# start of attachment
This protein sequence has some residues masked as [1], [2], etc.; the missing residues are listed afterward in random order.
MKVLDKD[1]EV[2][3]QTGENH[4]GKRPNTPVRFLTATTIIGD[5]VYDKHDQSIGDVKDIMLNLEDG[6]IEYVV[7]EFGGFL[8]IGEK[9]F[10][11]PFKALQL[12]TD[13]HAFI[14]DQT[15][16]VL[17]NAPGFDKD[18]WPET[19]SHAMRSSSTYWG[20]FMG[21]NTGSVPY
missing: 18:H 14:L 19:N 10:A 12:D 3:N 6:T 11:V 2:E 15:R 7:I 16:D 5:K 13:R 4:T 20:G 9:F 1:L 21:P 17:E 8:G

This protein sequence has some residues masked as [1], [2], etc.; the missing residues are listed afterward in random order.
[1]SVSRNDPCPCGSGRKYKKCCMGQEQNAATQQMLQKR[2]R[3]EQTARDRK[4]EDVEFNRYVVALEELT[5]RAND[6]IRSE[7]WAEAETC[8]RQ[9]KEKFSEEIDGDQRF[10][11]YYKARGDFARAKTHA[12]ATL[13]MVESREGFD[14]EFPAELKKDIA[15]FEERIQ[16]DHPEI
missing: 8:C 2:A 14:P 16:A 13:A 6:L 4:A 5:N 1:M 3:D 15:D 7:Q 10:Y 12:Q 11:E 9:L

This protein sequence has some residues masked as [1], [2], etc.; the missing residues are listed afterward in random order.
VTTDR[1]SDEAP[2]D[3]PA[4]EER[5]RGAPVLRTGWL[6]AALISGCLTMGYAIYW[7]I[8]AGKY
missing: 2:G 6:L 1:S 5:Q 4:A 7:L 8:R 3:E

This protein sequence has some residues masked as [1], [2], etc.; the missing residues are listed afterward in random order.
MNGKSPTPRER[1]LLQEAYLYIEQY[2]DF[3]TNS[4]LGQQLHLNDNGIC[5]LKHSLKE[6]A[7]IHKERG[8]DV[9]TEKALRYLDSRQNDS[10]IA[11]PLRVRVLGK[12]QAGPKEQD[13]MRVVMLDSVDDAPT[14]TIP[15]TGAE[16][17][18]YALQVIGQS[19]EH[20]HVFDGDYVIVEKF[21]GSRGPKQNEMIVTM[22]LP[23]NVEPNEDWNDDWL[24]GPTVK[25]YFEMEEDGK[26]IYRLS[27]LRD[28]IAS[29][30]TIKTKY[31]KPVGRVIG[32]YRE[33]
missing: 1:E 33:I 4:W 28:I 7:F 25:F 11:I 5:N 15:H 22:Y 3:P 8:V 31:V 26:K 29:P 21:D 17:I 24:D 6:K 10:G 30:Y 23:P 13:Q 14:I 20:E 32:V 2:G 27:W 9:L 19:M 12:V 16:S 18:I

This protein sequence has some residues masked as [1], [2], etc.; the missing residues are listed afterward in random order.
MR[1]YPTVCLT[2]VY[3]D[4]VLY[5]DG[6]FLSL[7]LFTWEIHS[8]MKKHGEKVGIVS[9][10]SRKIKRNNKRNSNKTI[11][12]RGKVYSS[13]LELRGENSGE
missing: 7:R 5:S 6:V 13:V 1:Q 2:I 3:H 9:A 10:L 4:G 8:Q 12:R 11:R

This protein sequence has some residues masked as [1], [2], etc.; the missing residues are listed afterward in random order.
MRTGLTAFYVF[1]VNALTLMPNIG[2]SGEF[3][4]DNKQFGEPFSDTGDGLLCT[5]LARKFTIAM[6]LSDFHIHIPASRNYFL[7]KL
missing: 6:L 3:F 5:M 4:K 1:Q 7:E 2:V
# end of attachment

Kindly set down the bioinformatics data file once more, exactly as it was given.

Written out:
This protein sequence has some residues masked as [1], [2], etc.; the missing residues are listed afterward in random order.
MKVLDKD[1]EV[2][3]QTGENH[4]GKRPNTPVRFLTATTIIGD[5]VYDKHDQSIGDVKDIMLNLEDG[6]IEYVV[7]EFGGFL[8]IGEK[9]F[10][11]PFKALQL[12]TD[13]HAFI[14]DQT[15][16]VL[17]NAPGFDKD[18]WPET[19]SHAMRSSSTYWG[20]FMG[21]NTGSVPY
missing: 18:H 14:L 19:N 10:A 12:D 3:N 6:T 11:V 2:E 15:R 7:I 16:D 5:K 13:R 4:T 20:G 9:F 1:L 21:P 17:E 8:G

This protein sequence has some residues masked as [1], [2], etc.; the missing residues are listed afterward in random order.
[1]SVSRNDPCPCGSGRKYKKCCMGQEQNAATQQMLQKR[2]R[3]EQTARDRK[4]EDVEFNRYVVALEELT[5]RAND[6]IRSE[7]WAEAETC[8]RQ[9]KEKFSEEIDGDQRF[10][11]YYKARGDFARAKTHA[12]ATL[13]MVESREGFD[14]EFPAELKKDIA[15]FEERIQ[16]DHPEI
missing: 8:C 2:A 14:P 16:A 13:A 6:L 4:A 5:N 1:M 3:D 15:D 7:Q 10:Y 12:Q 11:E 9:L

This protein sequence has some residues masked as [1], [2], etc.; the missing residues are listed afterward in random order.
VTTDR[1]SDEAP[2]D[3]PA[4]EER[5]RGAPVLRTGWL[6]AALISGCLTMGYAIYW[7]I[8]AGKY
missing: 2:G 6:L 1:S 5:Q 4:A 7:L 8:R 3:E

This protein sequence has some residues masked as [1], [2], etc.; the missing residues are listed afterward in random order.
MNGKSPTPRER[1]LLQEAYLYIEQY[2]DF[3]TNS[4]LGQQLHLNDNGIC[5]LKHSLKE[6]A[7]IHKERG[8]DV[9]TEKALRYLDSRQNDS[10]IA[11]PLRVRVLGK[12]QAGPKEQD[13]MRVVMLDSVDDAPT[14]TIP[15]TGAE[16][17][18]YALQVIGQS[19]EH[20]HVFDGDYVIVEKF[21]GSRGPKQNEMIVTM[22]LP[23]NVEPNEDWNDDWL[24]GPTVK[25]YFEMEEDGK[26]IYRLS[27]LRD[28]IAS[29][30]TIKTKY[31]KPVGRVIG[32]YRE[33]
missing: 1:E 33:I 4:W 28:I 7:F 25:F 11:I 5:N 15:H 22:Y 3:P 8:V 31:V 26:K 29:P 21:D 17:I 24:D 6:K 10:G 30:Y 23:P 13:Q 14:I 20:E 32:V 2:G 27:W 9:L 19:M 12:V 16:S 18:I

This protein sequence has some residues masked as [1], [2], etc.; the missing residues are listed afterward in random order.
MR[1]YPTVCLT[2]VY[3]D[4]VLY[5]DG[6]FLSL[7]LFTWEIHS[8]MKKHGEKVGIVS[9][10]SRKIKRNNKRNSNKTI[11][12]RGKVYSS[13]LELRGENSGE
missing: 7:R 5:S 6:V 13:V 1:Q 2:I 3:H 9:A 10:L 4:G 8:Q 12:R 11:R

This protein sequence has some residues masked as [1], [2], etc.; the missing residues are listed afterward in random order.
MRTGLTAFYVF[1]VNALTLMPNIG[2]SGEF[3][4]DNKQFGEPFSDTGDGLLCT[5]LARKFTIAM[6]LSDFHIHIPASRNYFL[7]KL
missing: 6:L 3:F 5:M 4:K 1:Q 7:E 2:V